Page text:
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Chicuque Rural Hospital: Meet the Staff

Despite their lack of supplies and state-of-the-art equipment, the staff at Chicuque Rural Hospital (CRH) in Mozambique, Africa ensures that the hospital and its healing ministry will survive.

Highlighted Staff

Filmao Guambe is a general nurse managing CRH's Tuberculosis (TB) Ward. He completed six years of primary schooling and three years of additional training to become a nurse. In 1997, he came to CRH after one month of specialized training for TB treatment via the ELAT (Strategy against Tuberculosis and Leprosy) Program hosted by the Mozambican Ministry of Health. He believes the most significant aspect of CRH is the hard working collective of personnel who strive to deliver the best possible care to their patients.

Geraldo Pedro Baule is from Gaza Province, Mozambique. He began working in the Mozambican health care sector in 1984 and eventually became the Director of Maxixe City Health. After two years in the government-assigned post, Mr. Baule was transferred to CRH in 1992. Despite limited years of education and training, he is able to successfully perform the tasks of a gynecologist and is currently studying to become a technician. He gets a great deal of fulfillment in helping a woman deliver and care for her child. He believes that CRH is an extraordinary hospital because of its quality working conditions and exceptional staff - with many working far beyond their professional training.

A Maxixe District native, Francisco Victorino works as the Physical Therapy technician in the CRH Physical Therapy Unit. Following his completion of the ninth grade and several years of specialized training in physical Therapy, Mr. Victorino was assigned to CRH by the Mozambican Ministry of Health (MISAU) in 1988. He enjoys teaching patients to do physical exercises by themselves and helping them to become stronger and self-sufficient. He also values going out into the community to monitor the status of his patients.

Timoteo Jeque is a surgery technician trained specifically to work in a rural hospital. He also has specialized training to perform emergency surgeries including occupational traumas and cesarean sections. He worked in Tete Province during and after the Mozambican civil war and came to CRH in the year 2000. According to Mr. Jeque, the primary needs in the CRH surgery unit include basic supplies, such as bandages and sutures.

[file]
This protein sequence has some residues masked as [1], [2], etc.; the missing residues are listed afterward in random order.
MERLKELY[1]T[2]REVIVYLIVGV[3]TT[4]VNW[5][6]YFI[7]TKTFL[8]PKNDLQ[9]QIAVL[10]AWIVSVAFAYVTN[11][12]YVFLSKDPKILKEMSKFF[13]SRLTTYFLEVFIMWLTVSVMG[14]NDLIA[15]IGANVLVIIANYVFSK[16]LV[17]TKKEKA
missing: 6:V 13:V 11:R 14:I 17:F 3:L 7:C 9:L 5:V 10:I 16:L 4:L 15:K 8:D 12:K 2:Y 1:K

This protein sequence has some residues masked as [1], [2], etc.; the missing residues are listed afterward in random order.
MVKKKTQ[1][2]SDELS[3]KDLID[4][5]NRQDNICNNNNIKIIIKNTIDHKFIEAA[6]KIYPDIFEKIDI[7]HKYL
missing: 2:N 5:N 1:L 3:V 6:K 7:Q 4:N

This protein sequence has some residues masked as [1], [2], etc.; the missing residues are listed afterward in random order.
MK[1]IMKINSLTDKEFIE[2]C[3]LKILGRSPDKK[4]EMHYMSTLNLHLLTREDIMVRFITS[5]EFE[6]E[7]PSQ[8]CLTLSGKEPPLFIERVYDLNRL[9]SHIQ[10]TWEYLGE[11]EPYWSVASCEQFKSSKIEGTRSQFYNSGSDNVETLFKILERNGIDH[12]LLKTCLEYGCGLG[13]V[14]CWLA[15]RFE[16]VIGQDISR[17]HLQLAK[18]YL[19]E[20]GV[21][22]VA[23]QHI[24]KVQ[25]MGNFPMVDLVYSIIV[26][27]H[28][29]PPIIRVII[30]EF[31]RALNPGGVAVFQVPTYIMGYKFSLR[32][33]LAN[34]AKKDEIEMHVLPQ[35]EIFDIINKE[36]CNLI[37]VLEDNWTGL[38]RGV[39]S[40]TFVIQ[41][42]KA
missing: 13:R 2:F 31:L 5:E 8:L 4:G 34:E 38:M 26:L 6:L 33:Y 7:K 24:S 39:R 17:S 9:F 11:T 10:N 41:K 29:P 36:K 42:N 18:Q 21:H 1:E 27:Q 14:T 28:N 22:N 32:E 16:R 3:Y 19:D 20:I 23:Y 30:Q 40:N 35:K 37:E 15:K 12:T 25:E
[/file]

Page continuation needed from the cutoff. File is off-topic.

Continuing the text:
A German native, Dr. Ulrike Dandel came to CRH in December 2002 in mission as an internist with her husband Dr. Dominike Dandel, who is currently a pediatrician at CRH. The Internist works on a team of staff that treats over 44 patients each day. In the CRH Internal Medicine Unit, large numbers of malaria, respiratory-related diseases, and an increasing number of hypertension and stress-related cases are being treated. Dr. Dandel is fully engaged in her mission with CRH and is enjoying the opportunity to serve and absorb the Mozambican culture.

Anna Finiasse Zavala first came to CRH in 1978 as a patient. Her father rushed her to the hospital after she began hemorrhaging and suffering from an incessant nose bleed. After making a full recovery, Anna's friends at the local UMC approached her about dedicating her work skills to CRH. Anna accepted, to the delight of her father and the church. Twenty-five years later, Anna still serves in the maternity ward at CRH. When asked about the needs of her patients, Anna believes that material resources such as baby formula and bed sheets would enable her to take better care for the mothers and babies in her ward.

Dr. Xavier is a General Medical Practitioner at CRH. In 2002, he came to CRH at the request of Mozambique's Ministry of Health because there was no general medical practitioner at CRH. He enjoys managing and treating the various types of pathology seen at the hospital and highly values the patients and excellent teamwork environment at CRH.

Note: A Person in Mission (PIM) is a national from a country other than the United States named by their church to serve in their homeland or across national boundaries. PIMs are not named or assigned by the General Board of Global Ministries. Their direct relationship is with the church in their country.

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